Often, the best illustrations are personal. Here's the stats on my spring break health care administration for my sons:
1 ENT appointment 9 pages of paperwork
1 Occupational Therapy evaluation 4 pages of paperwork
3 dental appointments 6 pages of paperwork
I filled it all out, with compliments from the front desk staff (I am a professional, after all.) But, I don't have great handwriting, and what are they going to do with it after I hand the clipboard back to them? They are going to type it in to their computers. Why can't I just type it into an online form? And, the dentist isn't new, it was just time for an update -- why couldn't they have read it to me and I confirm all the information, which hasn't changed one bit?
I know there's a lot of change in health care right now, but this is one of those process improvement issues that has long been adopted in other fields. In addition, the ENT's fax machine wasn't working so I went the pharmacy 3 times to pick up a medication that should have had a confirmed refill. Why is anyone faxing anything?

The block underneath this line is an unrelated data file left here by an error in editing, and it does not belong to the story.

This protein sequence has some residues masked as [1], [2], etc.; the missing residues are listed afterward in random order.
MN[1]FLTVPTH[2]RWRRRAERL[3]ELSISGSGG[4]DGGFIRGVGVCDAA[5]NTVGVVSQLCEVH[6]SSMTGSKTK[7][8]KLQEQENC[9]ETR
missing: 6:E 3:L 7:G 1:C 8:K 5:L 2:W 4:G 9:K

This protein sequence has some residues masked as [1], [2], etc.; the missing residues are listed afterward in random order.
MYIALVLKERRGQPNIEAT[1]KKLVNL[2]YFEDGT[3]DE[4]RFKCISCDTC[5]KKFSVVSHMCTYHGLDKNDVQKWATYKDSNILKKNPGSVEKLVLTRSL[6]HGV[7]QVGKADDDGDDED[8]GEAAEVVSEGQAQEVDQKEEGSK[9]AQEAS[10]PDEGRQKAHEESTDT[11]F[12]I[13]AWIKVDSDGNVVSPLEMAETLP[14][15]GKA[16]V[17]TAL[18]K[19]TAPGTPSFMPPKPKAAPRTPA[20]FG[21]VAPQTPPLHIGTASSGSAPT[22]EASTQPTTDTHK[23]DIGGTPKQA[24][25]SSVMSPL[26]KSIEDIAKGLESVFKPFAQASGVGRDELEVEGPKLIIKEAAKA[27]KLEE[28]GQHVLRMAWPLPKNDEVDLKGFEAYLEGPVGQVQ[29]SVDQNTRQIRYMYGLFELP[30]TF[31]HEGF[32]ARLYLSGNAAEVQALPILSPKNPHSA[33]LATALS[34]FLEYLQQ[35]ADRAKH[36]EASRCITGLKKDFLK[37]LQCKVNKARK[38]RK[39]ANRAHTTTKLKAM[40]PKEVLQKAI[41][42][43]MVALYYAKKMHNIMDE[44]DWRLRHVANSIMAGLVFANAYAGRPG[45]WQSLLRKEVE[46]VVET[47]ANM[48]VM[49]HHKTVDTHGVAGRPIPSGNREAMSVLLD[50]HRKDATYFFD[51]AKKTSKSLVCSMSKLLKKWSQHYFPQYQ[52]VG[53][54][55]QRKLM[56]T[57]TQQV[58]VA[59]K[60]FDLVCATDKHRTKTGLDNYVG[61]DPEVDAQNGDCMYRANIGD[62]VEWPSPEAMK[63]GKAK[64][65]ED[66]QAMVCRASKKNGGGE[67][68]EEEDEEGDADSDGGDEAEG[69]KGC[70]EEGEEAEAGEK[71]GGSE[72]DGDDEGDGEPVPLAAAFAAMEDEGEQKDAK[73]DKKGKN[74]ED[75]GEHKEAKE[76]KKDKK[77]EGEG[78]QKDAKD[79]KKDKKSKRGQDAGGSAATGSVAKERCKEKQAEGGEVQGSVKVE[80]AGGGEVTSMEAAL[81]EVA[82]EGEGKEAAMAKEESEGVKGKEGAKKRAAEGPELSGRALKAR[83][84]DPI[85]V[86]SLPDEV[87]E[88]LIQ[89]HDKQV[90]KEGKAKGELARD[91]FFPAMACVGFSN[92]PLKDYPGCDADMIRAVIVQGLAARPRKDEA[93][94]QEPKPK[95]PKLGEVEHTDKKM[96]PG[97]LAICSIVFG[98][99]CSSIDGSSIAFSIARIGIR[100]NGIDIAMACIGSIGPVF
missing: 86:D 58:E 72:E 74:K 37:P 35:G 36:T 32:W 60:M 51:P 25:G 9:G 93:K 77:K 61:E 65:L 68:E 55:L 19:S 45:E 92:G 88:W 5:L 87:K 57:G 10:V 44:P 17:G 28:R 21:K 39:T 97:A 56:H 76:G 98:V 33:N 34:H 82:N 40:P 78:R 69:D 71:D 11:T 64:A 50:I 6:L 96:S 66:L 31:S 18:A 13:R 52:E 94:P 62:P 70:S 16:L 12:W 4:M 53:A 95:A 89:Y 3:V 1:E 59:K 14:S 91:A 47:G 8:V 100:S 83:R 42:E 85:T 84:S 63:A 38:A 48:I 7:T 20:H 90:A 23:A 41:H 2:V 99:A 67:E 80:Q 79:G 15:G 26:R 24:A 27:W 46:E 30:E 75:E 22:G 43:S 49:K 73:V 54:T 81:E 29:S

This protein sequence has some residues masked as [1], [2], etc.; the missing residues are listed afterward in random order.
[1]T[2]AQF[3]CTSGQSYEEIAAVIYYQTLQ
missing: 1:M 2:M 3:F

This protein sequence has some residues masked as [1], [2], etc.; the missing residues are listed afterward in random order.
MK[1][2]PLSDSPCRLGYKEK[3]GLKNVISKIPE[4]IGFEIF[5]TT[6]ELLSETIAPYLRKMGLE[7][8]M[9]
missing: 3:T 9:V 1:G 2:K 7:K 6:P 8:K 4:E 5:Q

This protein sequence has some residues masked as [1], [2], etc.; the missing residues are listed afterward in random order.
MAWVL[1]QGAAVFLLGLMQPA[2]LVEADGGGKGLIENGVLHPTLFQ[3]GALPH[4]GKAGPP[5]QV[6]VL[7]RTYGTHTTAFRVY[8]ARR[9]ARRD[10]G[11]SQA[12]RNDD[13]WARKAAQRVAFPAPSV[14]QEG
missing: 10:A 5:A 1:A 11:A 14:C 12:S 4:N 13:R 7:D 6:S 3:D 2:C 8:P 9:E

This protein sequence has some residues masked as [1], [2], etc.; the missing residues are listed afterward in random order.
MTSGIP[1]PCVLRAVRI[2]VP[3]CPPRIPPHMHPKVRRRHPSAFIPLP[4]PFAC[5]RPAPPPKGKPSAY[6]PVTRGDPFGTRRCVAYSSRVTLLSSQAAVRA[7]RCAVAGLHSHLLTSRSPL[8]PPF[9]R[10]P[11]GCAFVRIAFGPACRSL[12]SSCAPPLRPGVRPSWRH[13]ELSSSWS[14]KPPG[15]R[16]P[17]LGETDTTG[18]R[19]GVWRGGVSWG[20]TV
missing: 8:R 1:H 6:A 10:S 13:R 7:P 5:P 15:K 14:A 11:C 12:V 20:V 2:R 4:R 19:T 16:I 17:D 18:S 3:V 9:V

I'm sure this has something to do with privacy laws, and security of information, and of course that's important. But I suspect a large part of it is that no one has pressed for this kind of improvement yet, they are too busy with other concerns. While I'm sympathetic to that, I feel it's more evidence for what Walter Cronkite said "It's neither healthy, nor caring, nor a system." A healthy system contains up-to-date health information, a caring system makes it easy for people to share their information and a system means there's an efficient process to do so.
I'm optimistic about the requirement of electronic medical records, even though there's lots of grumbling about them. I think they can and will help patients and their care providers do better. First, let's get off the paper.